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Cabernet on the Vine

Cabernet on the Vine

This is just a short post…Today I will be heading out into the vineyards with our Vineyard Manager Kevin to take photos of the grapes as they are today. The fields are going through veraison, which means the onset of ripening! This is an exciting time at the winery as we watch this change and see the grapes getting ready for harvest and then crush!

Stay tuned as I will be doing a post on this topic!

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This year, with the strange weather we have had, it looks like the winery will be bringing in the grapes early! I took a stroll through the vineyards the other day and thought that I would share some of the shots with you today!

The grapes on the Cabernet Sauvignon canes are developing very nicely!

Cabernet Sauvignon

Cabernet Sauvignon

The color on these grapes will shortly start to change from green to a lovely deep purple.

Closer up to the Cabernet

Closer up to the Cabernet

Here is one view of the vineyard. In the background you will see Chardonnay vines and to the upper left is Sauvignon Blanc!

A view of the vineyard

A view of the vineyard

Looking around a bit, the vines on the rolling hills in this shot are Zinfandel vines.

Zinfandel along the rolling hills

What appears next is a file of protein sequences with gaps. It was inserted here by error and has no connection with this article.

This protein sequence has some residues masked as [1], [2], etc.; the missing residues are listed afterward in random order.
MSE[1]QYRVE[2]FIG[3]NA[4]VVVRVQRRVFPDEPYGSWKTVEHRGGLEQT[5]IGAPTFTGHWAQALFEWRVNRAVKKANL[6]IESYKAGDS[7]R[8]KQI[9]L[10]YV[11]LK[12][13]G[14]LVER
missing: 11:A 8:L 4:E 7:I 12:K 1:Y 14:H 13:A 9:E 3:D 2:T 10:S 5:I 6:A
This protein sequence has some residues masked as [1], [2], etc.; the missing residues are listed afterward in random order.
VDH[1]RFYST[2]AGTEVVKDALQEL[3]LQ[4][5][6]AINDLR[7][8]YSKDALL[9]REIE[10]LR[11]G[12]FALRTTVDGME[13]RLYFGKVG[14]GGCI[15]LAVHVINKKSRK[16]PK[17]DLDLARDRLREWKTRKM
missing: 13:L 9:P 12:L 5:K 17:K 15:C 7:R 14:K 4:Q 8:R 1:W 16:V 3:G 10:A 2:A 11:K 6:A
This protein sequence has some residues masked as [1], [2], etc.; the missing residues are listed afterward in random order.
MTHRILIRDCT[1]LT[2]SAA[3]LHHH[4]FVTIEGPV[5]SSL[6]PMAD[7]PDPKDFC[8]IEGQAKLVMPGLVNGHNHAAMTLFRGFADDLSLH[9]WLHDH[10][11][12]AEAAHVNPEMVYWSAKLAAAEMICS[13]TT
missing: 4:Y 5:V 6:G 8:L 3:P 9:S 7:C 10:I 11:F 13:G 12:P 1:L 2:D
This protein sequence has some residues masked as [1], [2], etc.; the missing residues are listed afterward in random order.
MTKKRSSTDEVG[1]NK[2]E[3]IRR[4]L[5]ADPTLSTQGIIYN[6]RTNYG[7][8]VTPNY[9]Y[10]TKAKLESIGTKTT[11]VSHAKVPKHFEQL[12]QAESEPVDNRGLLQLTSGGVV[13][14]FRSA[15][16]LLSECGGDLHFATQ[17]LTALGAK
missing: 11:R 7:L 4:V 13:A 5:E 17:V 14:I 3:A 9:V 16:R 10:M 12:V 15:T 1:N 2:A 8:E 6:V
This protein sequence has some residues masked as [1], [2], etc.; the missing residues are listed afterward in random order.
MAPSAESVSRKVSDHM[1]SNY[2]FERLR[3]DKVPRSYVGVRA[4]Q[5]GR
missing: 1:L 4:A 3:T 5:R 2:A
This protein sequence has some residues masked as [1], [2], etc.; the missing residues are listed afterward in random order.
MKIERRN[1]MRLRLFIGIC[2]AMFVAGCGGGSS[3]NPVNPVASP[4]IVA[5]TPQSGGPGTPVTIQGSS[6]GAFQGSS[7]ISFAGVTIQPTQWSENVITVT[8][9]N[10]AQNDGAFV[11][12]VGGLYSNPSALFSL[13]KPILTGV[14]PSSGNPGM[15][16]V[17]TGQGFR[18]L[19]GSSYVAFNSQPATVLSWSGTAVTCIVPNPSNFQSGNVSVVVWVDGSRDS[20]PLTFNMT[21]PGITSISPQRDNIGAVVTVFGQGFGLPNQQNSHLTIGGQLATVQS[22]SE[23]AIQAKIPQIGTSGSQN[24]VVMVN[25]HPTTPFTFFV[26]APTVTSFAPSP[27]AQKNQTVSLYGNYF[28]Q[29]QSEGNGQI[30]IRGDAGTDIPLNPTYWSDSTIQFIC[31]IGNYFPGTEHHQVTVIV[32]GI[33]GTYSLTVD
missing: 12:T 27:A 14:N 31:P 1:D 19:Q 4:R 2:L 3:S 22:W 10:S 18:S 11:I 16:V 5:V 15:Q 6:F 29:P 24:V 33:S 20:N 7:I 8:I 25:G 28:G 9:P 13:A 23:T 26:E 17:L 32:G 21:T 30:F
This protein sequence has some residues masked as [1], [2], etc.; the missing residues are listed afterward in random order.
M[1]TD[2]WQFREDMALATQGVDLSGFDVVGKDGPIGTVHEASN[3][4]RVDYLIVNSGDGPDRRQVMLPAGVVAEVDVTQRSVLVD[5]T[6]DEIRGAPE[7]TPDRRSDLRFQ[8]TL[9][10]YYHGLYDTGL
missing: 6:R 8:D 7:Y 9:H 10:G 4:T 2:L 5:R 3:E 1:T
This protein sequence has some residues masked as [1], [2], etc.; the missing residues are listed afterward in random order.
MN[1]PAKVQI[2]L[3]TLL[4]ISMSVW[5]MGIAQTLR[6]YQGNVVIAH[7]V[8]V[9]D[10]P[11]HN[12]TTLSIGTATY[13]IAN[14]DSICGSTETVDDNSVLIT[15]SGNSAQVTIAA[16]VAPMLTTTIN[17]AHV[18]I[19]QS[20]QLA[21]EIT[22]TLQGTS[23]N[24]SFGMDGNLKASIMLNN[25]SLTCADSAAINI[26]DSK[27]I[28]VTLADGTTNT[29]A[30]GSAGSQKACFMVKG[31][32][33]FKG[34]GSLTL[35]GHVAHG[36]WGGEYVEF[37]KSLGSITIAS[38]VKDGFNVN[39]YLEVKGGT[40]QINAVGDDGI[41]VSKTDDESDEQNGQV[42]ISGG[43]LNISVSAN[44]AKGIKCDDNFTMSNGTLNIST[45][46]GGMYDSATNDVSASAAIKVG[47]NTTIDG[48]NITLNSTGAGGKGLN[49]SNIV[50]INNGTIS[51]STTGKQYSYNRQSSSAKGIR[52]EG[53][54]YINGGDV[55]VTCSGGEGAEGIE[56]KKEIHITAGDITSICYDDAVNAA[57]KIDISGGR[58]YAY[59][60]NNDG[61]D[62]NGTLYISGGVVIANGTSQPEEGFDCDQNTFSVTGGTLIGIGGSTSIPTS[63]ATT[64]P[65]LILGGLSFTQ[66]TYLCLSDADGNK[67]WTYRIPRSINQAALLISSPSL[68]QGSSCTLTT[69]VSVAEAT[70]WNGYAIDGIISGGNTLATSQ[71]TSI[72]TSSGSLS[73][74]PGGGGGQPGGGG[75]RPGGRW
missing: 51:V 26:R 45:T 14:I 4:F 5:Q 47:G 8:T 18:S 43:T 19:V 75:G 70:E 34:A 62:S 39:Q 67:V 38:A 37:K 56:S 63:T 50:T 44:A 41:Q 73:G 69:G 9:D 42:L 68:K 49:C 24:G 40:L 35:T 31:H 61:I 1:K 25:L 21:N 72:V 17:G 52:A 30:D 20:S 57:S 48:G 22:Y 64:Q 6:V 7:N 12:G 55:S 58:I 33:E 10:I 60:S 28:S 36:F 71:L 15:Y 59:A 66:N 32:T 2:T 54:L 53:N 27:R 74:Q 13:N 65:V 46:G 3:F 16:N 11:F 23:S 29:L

Zinfandel along the rolling hills

Sitting just outside of the vineyard an old piece of equipment sits idle.

An old piece of equipment

An old piece of equipment

Stay tuned for a post on the 2013 crush!

Thank you for stopping by today, and may you have a splendid Tuesday!

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This week’s subject for the WordPress Photo Challenge is “Change.” This got me to thinking of the changes that I see every year in the process of making wine, so I thought that I would share with you the process of making wine…

In the winter the vineyard sleeps. While we get snow here is does not negatively effect the vines. There is a quiet beauty found in the sleeping vineyard.

The vineyard sleeps

The vineyard sleeps

When spring arrives the vines awaken. The first green makes its appearance on the vines, and this is known as “bud break.” Shortly thereafter the grape clusters appear.

After bud break the Cabernet grapes appear

After bud break the Cabernet grapes appear

Towards the end of the growing season the clusters ripen and change color.

Cabernet on the vine

Cabernet on the vine

Once harvested, the grapes are brought in. Here is a bin loaded with Cabernet waiting to start the crush process.

Cabernet waiting to be crushed

Cabernet waiting to be crushed

The grapes are dropped into an auger that will regulate the flow of grapes to the sorting table.

The process of crush begins

The process of crush begins

After being hand sorted, where bad clusters, leaves and other debris is removed, the grapes head up a conveyor to the machine that will remove the grapes from the stems.

Heading towards the destemmer

Heading towards the destemmer

From the destemmer, the grape matter, including the seeds, go straight to a tank to begin fermentation.

Ready to start fermentation

Ready to start fermentation